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Max Adrian, who portrayed Louis The Dauphin was 41 years old at time of production, whilst the real life character he portrayed was only 18 years old on October 25, 1415, the date of the Battle of Agincourt.
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Laurence Olivier was 36 when he tackled this challenging production.
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Filmed with a budget of $2 million, making it the most expensive British production at the time.
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Many of the 'casts of thousands' extras were servicemen, and it is said that you can tell the American servicemen as they wear their helmets at a jaunty angle.
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As a secondary title card, the 1944 film shows: "will be played by The Lord Chamberlain's Men AT THE GLOBE PLAYHOUSE THIS DAY The FIRST of May 1600" Title page of the August 1600 edition of Shakespeare's Henry V, often called the "Bad Quarto" was printed as follows: "As it hath bene fundry times playd by the Right honorable the Lord Chamberlaine his fervants." (bene = been, fundry = sundry, playd = played, fervants = servants)
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This film was the first filmed appearance by an uncredited Anthony Newley, who was 12 years old at the time of production, making him the youngest member of the cast by approximately four years.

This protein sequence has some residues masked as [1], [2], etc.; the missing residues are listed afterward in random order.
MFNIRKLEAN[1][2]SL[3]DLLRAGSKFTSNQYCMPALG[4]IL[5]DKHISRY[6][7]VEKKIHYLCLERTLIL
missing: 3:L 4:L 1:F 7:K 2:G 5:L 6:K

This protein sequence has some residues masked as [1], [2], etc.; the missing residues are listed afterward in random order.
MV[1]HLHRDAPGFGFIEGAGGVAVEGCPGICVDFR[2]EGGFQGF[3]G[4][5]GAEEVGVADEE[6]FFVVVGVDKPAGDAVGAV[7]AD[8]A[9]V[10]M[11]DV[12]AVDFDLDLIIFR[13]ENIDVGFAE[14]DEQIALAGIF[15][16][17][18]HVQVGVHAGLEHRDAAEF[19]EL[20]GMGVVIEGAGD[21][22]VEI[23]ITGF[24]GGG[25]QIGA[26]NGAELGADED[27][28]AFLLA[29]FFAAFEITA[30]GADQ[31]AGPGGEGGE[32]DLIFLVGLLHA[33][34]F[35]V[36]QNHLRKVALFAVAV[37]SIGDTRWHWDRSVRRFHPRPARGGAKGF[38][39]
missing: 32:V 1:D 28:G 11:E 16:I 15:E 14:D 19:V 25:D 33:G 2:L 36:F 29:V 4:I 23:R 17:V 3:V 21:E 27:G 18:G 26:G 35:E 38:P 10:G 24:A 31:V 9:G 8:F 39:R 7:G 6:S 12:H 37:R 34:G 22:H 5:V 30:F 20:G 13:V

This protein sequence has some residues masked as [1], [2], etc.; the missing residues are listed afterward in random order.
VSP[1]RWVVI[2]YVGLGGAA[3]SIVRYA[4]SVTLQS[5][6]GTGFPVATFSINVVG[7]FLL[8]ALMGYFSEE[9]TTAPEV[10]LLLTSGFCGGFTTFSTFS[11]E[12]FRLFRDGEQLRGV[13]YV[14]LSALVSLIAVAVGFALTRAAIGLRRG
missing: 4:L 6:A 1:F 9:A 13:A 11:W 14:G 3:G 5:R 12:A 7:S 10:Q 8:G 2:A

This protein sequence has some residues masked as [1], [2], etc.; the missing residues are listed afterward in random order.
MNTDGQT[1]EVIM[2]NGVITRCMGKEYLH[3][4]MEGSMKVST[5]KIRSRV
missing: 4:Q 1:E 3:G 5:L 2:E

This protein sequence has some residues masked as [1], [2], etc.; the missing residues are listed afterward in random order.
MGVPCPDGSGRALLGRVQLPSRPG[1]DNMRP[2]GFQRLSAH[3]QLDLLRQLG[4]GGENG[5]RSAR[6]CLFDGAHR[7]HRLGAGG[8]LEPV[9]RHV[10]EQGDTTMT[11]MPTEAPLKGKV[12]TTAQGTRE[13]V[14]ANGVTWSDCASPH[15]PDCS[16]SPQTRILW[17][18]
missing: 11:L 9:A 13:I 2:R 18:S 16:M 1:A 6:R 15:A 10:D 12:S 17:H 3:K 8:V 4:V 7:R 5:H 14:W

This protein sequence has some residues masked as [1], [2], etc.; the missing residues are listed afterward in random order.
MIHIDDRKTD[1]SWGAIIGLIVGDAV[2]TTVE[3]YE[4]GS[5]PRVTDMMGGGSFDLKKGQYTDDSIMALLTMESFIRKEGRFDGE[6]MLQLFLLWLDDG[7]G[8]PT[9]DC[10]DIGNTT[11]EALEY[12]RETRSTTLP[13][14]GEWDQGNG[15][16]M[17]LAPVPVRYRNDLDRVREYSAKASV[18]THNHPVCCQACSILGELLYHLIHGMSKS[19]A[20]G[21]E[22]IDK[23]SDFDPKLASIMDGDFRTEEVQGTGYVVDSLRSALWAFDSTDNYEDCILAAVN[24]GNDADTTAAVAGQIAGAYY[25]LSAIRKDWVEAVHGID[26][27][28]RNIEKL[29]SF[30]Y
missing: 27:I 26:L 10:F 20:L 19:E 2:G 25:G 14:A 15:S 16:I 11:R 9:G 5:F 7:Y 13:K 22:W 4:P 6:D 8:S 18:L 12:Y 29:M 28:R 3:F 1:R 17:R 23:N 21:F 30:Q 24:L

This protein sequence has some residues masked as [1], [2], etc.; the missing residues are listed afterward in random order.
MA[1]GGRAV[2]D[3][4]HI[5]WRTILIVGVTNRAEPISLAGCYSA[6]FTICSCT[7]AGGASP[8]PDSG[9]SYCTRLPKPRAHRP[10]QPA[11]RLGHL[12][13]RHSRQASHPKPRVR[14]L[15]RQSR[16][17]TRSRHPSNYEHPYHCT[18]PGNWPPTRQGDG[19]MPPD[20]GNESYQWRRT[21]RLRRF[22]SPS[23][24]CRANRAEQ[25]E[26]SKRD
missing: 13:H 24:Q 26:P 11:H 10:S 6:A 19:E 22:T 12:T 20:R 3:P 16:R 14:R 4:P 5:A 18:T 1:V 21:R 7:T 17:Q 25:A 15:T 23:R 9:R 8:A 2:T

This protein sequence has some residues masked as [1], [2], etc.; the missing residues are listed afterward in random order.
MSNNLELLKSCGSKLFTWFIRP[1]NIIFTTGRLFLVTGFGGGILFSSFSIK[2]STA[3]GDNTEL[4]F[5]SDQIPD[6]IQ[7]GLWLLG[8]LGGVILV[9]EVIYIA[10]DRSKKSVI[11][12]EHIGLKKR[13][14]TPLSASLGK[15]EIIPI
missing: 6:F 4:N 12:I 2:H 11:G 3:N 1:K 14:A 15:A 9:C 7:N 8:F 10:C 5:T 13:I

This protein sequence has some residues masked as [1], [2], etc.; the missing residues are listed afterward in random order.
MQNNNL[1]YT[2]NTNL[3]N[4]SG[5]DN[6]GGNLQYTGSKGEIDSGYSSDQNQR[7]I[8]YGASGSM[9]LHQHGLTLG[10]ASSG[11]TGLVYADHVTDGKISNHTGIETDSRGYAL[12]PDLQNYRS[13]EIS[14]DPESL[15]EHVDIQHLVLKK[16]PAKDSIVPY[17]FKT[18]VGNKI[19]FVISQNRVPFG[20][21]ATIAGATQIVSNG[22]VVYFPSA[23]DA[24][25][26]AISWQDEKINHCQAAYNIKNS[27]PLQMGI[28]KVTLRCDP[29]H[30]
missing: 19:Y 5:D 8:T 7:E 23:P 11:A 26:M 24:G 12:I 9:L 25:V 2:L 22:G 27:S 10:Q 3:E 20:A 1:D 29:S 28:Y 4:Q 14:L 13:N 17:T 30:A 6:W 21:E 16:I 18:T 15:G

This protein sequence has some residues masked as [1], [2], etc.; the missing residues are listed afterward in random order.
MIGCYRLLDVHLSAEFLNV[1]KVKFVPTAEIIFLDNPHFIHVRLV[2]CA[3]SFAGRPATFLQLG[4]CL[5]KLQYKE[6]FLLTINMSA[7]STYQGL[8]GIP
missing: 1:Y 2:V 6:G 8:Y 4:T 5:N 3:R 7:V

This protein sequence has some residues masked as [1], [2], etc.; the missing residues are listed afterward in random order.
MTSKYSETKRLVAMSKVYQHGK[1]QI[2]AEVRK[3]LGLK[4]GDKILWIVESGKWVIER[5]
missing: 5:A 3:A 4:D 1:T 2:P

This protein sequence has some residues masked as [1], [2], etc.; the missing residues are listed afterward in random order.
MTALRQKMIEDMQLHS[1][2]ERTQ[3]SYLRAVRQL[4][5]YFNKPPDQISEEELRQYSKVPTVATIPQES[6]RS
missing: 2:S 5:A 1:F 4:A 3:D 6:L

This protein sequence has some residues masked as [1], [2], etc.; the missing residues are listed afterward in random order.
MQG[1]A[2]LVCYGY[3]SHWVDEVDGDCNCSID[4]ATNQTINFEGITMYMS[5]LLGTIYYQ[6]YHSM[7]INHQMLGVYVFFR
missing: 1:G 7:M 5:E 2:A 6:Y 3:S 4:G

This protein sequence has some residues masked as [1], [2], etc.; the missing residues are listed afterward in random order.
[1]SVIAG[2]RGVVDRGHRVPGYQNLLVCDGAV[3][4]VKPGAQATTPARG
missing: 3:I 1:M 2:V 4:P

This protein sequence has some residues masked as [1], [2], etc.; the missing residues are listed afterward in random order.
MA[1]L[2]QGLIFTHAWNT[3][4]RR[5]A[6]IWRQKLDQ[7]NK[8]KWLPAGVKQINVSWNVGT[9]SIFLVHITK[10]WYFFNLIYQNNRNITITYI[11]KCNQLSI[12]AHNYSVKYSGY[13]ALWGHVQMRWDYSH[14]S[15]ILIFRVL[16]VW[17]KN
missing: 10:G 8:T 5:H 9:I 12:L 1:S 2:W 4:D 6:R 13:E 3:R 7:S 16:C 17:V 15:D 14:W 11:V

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Although this film was based on a work of fiction, the play it was derived from was based on historical facts, and of the 37 credited characters, at least 16 were real people, known to exist as notable historical figures.
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The film was shot on location at the Powerscourt Estate in Enniskerry, County Wicklow, Ireland. Many of the interior sets and some of the exterior sets were constructed at Denham Studios, Buckinghamshire, UK. Those sets were based on illustrations made or commissioned by one of the 16 historical real people (above) in Shakespeare's Henry V, John, Duke of Berry (referred to only as the Duke of Berry in the play), in his catalogue of illustrations, "Très Riches Heures du Duc de Berry."
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This is the only one of the three Laurence Olivier-directed Shakespeare films in which the full title of the play was used in the opening credits.
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The government commissioned Laurence Olivier to make a film that would prove inspiring to the beleaguered British people who were then suffering through their 5th year of war with Germany.
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This was Roy Emerton's final film before his death on November 30, 1944, only eight days after the film was released, at the age of 51.
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The film takes place in 1415.
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Charlton Heston stated that this was his favorite film.